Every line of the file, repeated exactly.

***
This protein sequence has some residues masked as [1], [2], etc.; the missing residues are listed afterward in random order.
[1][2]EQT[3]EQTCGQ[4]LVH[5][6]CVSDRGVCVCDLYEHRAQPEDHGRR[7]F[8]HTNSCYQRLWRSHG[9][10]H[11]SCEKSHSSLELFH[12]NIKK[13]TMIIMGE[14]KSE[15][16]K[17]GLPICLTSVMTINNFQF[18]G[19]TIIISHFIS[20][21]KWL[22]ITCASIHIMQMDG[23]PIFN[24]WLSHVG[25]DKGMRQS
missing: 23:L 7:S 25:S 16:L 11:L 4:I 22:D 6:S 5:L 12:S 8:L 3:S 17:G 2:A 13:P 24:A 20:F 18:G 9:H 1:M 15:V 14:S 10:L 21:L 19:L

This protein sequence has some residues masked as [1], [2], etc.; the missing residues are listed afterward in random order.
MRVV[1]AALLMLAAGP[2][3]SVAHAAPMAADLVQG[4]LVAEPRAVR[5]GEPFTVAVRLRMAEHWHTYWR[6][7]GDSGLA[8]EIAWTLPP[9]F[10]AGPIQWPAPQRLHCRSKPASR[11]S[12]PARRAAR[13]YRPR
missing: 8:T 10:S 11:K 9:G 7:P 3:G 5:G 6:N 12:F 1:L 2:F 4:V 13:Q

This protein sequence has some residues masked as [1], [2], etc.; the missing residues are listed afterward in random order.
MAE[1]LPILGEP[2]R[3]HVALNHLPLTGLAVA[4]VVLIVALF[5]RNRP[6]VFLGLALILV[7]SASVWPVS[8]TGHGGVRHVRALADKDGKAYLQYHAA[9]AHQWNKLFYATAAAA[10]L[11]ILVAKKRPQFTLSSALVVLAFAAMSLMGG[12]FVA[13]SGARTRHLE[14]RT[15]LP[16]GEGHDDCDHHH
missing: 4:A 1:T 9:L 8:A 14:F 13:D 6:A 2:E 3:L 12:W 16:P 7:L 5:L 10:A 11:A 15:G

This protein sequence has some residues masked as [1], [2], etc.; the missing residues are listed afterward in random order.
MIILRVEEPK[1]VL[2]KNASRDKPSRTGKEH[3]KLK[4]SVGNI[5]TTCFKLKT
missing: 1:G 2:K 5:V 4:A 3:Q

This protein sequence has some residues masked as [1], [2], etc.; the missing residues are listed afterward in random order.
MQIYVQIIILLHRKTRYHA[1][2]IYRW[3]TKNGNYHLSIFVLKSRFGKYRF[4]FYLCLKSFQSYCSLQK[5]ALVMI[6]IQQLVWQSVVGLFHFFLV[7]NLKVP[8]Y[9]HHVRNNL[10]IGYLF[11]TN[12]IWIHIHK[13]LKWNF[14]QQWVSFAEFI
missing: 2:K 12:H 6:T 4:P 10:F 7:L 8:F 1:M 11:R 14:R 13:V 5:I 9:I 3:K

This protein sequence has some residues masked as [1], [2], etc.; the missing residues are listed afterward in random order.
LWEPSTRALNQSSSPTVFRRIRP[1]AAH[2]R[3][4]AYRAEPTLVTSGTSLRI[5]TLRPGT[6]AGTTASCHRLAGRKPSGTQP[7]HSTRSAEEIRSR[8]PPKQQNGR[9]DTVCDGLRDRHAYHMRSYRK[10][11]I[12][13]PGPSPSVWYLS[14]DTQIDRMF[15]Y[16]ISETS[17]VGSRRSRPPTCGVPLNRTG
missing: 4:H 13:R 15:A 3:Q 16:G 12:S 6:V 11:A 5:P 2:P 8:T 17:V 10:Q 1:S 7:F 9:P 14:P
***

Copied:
This protein sequence has some residues masked as [1], [2], etc.; the missing residues are listed afterward in random order.
[1][2]EQT[3]EQTCGQ[4]LVH[5][6]CVSDRGVCVCDLYEHRAQPEDHGRR[7]F[8]HTNSCYQRLWRSHG[9][10]H[11]SCEKSHSSLELFH[12]NIKK[13]TMIIMGE[14]KSE[15][16]K[17]GLPICLTSVMTINNFQF[18]G[19]TIIISHFIS[20][21]KWL[22]ITCASIHIMQMDG[23]PIFN[24]WLSHVG[25]DKGMRQS
missing: 23:L 7:S 25:S 16:L 11:L 4:I 22:D 6:S 5:L 12:S 8:L 3:S 17:G 2:A 13:P 24:A 20:F 18:G 9:H 1:M 15:V 14:S 10:L 21:L 19:L

This protein sequence has some residues masked as [1], [2], etc.; the missing residues are listed afterward in random order.
MRVV[1]AALLMLAAGP[2][3]SVAHAAPMAADLVQG[4]LVAEPRAVR[5]GEPFTVAVRLRMAEHWHTYWR[6][7]GDSGLA[8]EIAWTLPP[9]F[10]AGPIQWPAPQRLHCRSKPASR[11]S[12]PARRAAR[13]YRPR
missing: 8:T 10:S 11:K 9:G 7:P 3:G 5:G 6:N 12:F 1:L 2:F 4:V 13:Q

This protein sequence has some residues masked as [1], [2], etc.; the missing residues are listed afterward in random order.
MAE[1]LPILGEP[2]R[3]HVALNHLPLTGLAVA[4]VVLIVALF[5]RNRP[6]VFLGLALILV[7]SASVWPVS[8]TGHGGVRHVRALADKDGKAYLQYHAA[9]AHQWNKLFYATAAAA[10]L[11]ILVAKKRPQFTLSSALVVLAFAAMSLMGG[12]FVA[13]SGARTRHLE[14]RT[15]LP[16]GEGHDDCDHHH
missing: 4:A 1:T 9:L 8:A 14:F 13:D 6:A 2:E 3:L 12:W 16:P 7:L 5:L 10:A 11:A 15:G

This protein sequence has some residues masked as [1], [2], etc.; the missing residues are listed afterward in random order.
MIILRVEEPK[1]VL[2]KNASRDKPSRTGKEH[3]KLK[4]SVGNI[5]TTCFKLKT
missing: 1:G 2:K 5:V 4:A 3:Q

This protein sequence has some residues masked as [1], [2], etc.; the missing residues are listed afterward in random order.
MQIYVQIIILLHRKTRYHA[1][2]IYRW[3]TKNGNYHLSIFVLKSRFGKYRF[4]FYLCLKSFQSYCSLQK[5]ALVMI[6]IQQLVWQSVVGLFHFFLV[7]NLKVP[8]Y[9]HHVRNNL[10]IGYLF[11]TN[12]IWIHIHK[13]LKWNF[14]QQWVSFAEFI
missing: 2:K 12:H 6:T 4:P 10:F 7:L 8:F 1:M 11:R 14:R 13:V 5:I 9:I 3:K

This protein sequence has some residues masked as [1], [2], etc.; the missing residues are listed afterward in random order.
LWEPSTRALNQSSSPTVFRRIRP[1]AAH[2]R[3][4]AYRAEPTLVTSGTSLRI[5]TLRPGT[6]AGTTASCHRLAGRKPSGTQP[7]HSTRSAEEIRSR[8]PPKQQNGR[9]DTVCDGLRDRHAYHMRSYRK[10][11]I[12][13]PGPSPSVWYLS[14]DTQIDRMF[15]Y[16]ISETS[17]VGSRRSRPPTCGVPLNRTG
missing: 4:H 13:R 15:A 3:Q 16:G 12:S 6:V 11:A 5:P 2:P 8:T 17:V 10:Q 1:S 7:F 9:P 14:P